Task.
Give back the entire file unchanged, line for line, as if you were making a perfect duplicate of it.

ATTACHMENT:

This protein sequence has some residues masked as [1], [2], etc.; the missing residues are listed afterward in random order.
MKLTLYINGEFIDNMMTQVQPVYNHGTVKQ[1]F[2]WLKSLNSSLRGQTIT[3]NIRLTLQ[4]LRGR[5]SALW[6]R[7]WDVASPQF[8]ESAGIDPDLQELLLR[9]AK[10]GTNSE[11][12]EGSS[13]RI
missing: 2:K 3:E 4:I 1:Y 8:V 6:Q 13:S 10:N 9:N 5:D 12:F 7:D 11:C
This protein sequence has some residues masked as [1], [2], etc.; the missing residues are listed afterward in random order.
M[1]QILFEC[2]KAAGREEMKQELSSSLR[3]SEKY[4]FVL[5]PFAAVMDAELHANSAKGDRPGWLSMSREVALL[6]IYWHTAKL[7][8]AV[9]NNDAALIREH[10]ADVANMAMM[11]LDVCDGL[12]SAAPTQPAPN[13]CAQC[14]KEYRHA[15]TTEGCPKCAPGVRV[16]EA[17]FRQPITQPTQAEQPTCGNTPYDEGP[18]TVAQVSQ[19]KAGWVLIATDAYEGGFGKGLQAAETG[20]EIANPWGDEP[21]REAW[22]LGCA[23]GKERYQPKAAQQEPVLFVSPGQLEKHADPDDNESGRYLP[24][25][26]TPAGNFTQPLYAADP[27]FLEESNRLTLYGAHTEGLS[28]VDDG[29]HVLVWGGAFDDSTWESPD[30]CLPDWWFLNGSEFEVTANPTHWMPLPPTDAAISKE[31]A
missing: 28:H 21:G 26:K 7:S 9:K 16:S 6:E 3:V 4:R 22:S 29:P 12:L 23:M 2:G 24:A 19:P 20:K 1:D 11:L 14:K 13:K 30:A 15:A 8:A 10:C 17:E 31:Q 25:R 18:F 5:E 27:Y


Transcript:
This protein sequence has some residues masked as [1], [2], etc.; the missing residues are listed afterward in random order.
MKLTLYINGEFIDNMMTQVQPVYNHGTVKQ[1]F[2]WLKSLNSSLRGQTIT[3]NIRLTLQ[4]LRGR[5]SALW[6]R[7]WDVASPQF[8]ESAGIDPDLQELLLR[9]AK[10]GTNSE[11][12]EGSS[13]RI
missing: 2:K 3:E 4:I 1:Y 8:V 6:Q 13:S 10:N 9:N 5:D 12:F 7:D 11:C
This protein sequence has some residues masked as [1], [2], etc.; the missing residues are listed afterward in random order.
M[1]QILFEC[2]KAAGREEMKQELSSSLR[3]SEKY[4]FVL[5]PFAAVMDAELHANSAKGDRPGWLSMSREVALL[6]IYWHTAKL[7][8]AV[9]NNDAALIREH[10]ADVANMAMM[11]LDVCDGL[12]SAAPTQPAPN[13]CAQC[14]KEYRHA[15]TTEGCPKCAPGVRV[16]EA[17]FRQPITQPTQAEQPTCGNTPYDEGP[18]TVAQVSQ[19]KAGWVLIATDAYEGGFGKGLQAAETG[20]EIANPWGDEP[21]REAW[22]LGCA[23]GKERYQPKAAQQEPVLFVSPGQLEKHADPDDNESGRYLP[24][25][26]TPAGNFTQPLYAADP[27]FLEESNRLTLYGAHTEGLS[28]VDDG[29]HVLVWGGAFDDSTWESPD[30]CLPDWWFLNGSEFEVTANPTHWMPLPPTDAAISKE[31]A
missing: 28:H 21:G 26:K 7:S 9:K 16:S 6:E 3:V 4:R 22:S 29:P 12:L 23:M 2:G 24:A 19:P 20:K 1:D 11:L 14:K 13:K 30:A 15:A 8:A 10:C 17:E 31:Q 25:R 18:F 5:E 27:Y